Fluoride Action Network

Lithium-water test in suicide study

Source: BT.com | June 26th, 2014

Adding lithium to drinking water supplies could help to reduce suicide rates, according to a team of psychiatrists.

Naturally-occurring levels of the chemical are to be measured in supplies in Scotland and compared with suicide rates in the population it serves.

It follows similar studies in the US and Japan which found that suicide rates are higher in areas where there are low levels of lithium in the drinking water.

The chemical is a common treatment for bipolar disorder but is found in many water supplies.

The project was announced at the Royal College of Psychiatrists’ International Congress in London.

Lithium levels will be measured by postcode and compared with Scottish Health Survey and NHS statistics.

The team will also test the impact of adding lithium to water supplies just as fluoride is added to prevent tooth decay.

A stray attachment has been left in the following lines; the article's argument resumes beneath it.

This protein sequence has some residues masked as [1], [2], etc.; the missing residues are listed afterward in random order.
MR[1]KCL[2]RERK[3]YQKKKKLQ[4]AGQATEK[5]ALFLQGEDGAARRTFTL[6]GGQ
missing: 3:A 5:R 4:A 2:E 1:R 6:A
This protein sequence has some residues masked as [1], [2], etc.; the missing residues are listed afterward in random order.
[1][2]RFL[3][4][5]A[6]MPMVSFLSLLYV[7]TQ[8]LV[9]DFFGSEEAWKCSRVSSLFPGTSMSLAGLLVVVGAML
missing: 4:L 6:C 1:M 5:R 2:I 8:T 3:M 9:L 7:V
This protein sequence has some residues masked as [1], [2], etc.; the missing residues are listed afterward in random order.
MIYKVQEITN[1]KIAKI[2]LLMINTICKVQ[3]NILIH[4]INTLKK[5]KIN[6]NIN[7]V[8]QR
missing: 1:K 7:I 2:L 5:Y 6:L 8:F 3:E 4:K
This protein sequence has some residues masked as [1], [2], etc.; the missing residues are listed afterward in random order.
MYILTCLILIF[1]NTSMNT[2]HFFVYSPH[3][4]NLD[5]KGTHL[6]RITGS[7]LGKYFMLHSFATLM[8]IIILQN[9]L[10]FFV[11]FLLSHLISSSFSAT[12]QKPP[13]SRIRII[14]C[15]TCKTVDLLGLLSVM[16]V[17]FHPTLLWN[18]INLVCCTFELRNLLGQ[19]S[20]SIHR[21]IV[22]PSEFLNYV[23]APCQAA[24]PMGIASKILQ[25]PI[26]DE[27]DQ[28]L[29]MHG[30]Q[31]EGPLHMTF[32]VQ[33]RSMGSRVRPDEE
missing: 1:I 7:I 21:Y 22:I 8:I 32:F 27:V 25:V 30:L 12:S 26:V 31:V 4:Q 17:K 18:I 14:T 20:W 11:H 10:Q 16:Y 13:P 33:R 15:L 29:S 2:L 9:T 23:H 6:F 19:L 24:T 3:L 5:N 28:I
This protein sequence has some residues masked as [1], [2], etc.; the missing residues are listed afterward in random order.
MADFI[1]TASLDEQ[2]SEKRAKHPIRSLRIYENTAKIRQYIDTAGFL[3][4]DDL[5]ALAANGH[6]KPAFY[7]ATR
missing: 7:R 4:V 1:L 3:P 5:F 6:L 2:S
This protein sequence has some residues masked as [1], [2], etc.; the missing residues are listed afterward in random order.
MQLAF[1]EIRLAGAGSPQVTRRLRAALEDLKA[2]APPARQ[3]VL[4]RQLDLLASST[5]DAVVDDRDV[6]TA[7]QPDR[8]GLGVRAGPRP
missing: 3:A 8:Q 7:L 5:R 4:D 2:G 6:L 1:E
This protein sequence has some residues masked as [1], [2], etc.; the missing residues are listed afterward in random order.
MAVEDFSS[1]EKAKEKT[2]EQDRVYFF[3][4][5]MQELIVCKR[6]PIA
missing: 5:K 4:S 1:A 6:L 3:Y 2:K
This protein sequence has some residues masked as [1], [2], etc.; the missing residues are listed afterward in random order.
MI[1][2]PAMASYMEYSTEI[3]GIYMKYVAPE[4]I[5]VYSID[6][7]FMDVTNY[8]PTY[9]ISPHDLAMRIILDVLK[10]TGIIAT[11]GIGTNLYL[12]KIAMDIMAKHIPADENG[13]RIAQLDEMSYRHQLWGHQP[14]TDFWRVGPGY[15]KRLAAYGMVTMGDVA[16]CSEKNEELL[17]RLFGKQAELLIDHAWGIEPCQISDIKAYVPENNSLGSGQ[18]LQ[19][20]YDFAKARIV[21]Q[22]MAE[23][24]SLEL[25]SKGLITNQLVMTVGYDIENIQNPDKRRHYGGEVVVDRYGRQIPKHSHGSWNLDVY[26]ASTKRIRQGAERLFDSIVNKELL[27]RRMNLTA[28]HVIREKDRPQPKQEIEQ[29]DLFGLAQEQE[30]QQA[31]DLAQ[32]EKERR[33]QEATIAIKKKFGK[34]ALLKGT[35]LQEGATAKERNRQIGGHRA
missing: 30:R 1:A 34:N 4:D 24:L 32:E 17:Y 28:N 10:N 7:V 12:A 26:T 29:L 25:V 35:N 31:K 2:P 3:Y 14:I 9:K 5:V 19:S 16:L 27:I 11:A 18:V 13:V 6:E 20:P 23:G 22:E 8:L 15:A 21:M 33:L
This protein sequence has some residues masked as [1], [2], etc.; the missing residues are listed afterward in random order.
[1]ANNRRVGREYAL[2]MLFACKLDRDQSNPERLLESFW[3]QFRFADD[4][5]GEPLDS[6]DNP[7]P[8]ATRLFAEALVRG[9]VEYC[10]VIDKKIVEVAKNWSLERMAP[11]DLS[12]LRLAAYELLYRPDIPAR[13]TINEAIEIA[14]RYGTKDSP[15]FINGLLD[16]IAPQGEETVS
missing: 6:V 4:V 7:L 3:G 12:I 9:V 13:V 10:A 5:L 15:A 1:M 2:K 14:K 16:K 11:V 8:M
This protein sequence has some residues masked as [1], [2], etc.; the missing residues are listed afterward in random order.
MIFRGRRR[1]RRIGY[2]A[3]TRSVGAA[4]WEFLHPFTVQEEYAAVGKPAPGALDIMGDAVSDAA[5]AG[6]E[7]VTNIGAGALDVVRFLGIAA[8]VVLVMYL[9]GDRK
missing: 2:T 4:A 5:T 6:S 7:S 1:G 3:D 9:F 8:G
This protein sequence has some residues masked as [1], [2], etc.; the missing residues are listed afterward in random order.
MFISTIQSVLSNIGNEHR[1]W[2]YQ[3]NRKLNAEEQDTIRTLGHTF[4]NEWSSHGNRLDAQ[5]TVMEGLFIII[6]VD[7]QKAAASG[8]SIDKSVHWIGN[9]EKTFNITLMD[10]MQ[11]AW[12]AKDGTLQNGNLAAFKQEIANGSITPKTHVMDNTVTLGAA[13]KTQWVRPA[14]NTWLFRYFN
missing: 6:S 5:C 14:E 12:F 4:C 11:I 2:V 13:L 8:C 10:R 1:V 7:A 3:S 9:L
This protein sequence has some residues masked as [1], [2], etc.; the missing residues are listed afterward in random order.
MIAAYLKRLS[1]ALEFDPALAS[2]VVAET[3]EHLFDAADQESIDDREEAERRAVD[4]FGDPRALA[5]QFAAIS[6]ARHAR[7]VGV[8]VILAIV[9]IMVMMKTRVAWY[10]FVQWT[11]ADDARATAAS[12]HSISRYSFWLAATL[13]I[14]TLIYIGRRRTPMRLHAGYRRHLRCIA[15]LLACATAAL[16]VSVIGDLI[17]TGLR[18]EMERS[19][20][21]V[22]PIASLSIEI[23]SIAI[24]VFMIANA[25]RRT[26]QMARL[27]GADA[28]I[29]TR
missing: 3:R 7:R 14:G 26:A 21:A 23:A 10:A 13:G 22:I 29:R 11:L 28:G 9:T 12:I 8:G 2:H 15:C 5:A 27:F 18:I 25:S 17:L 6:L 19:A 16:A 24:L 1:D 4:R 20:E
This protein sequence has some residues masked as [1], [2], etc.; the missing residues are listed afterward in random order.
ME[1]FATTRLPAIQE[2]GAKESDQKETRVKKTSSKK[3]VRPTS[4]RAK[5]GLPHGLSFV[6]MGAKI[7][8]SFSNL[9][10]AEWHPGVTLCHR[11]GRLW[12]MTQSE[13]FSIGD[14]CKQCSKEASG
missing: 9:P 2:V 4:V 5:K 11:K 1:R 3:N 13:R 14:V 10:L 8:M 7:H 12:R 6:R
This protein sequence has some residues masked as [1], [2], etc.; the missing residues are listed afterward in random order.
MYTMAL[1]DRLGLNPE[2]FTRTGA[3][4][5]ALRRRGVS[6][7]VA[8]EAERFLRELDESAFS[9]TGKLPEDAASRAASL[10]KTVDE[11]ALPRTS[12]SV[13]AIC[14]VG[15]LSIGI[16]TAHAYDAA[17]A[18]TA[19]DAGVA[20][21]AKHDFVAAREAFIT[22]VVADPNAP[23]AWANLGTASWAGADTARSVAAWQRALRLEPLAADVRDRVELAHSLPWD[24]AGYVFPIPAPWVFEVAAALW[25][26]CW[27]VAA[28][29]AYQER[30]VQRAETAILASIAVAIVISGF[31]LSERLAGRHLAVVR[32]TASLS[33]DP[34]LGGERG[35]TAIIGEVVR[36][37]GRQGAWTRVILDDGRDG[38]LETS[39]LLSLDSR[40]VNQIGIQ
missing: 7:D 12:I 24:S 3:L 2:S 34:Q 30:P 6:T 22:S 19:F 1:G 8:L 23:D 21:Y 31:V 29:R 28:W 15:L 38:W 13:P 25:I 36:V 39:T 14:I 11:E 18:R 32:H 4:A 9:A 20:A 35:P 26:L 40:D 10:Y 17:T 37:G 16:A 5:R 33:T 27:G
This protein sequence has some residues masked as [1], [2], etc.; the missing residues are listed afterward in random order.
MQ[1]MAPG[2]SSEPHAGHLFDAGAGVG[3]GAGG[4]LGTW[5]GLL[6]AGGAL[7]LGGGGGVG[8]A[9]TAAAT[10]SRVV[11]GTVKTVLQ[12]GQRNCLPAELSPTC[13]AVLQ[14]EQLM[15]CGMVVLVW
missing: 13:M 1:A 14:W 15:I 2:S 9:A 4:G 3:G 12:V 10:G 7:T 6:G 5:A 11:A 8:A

Professor Allan Young, professor of mood disorders at the Institute of Psychiatry, King’s College, said: “We have a considerable body of evidence that suggests that high levels of the chemical in the water supply could save lives.

“The key to lithium’s impact on reducing suicide as a pharmaceutical agent is in reducing impulsivity as well as depression.

“We are now embarking on urgent research to establish the impact of taking low levels of lithium as medication, as well as adding lithium to the water supply in much the same way as fluoride is added to prevent tooth decay.”

Dr Daniel Smith, from the Institute of Health and Wellbeing at the University of Glasgow, said: “If we can become deficient in calcium and zinc, there is absolutely no reason why we cannot become deficient in lithium.

“Previous studies have not always taken different variables such as poverty and unemployment into account when making this comparison.

“In Scotland, we have ideal conditions in which to carry out this research. A single organisation, Scottish Water is able to measure levels of lithium by postcode and we can make use of the excellent routine data which is available from sources such as the Scottish Health Survey and from the Information Services Division of NHS Scotland.”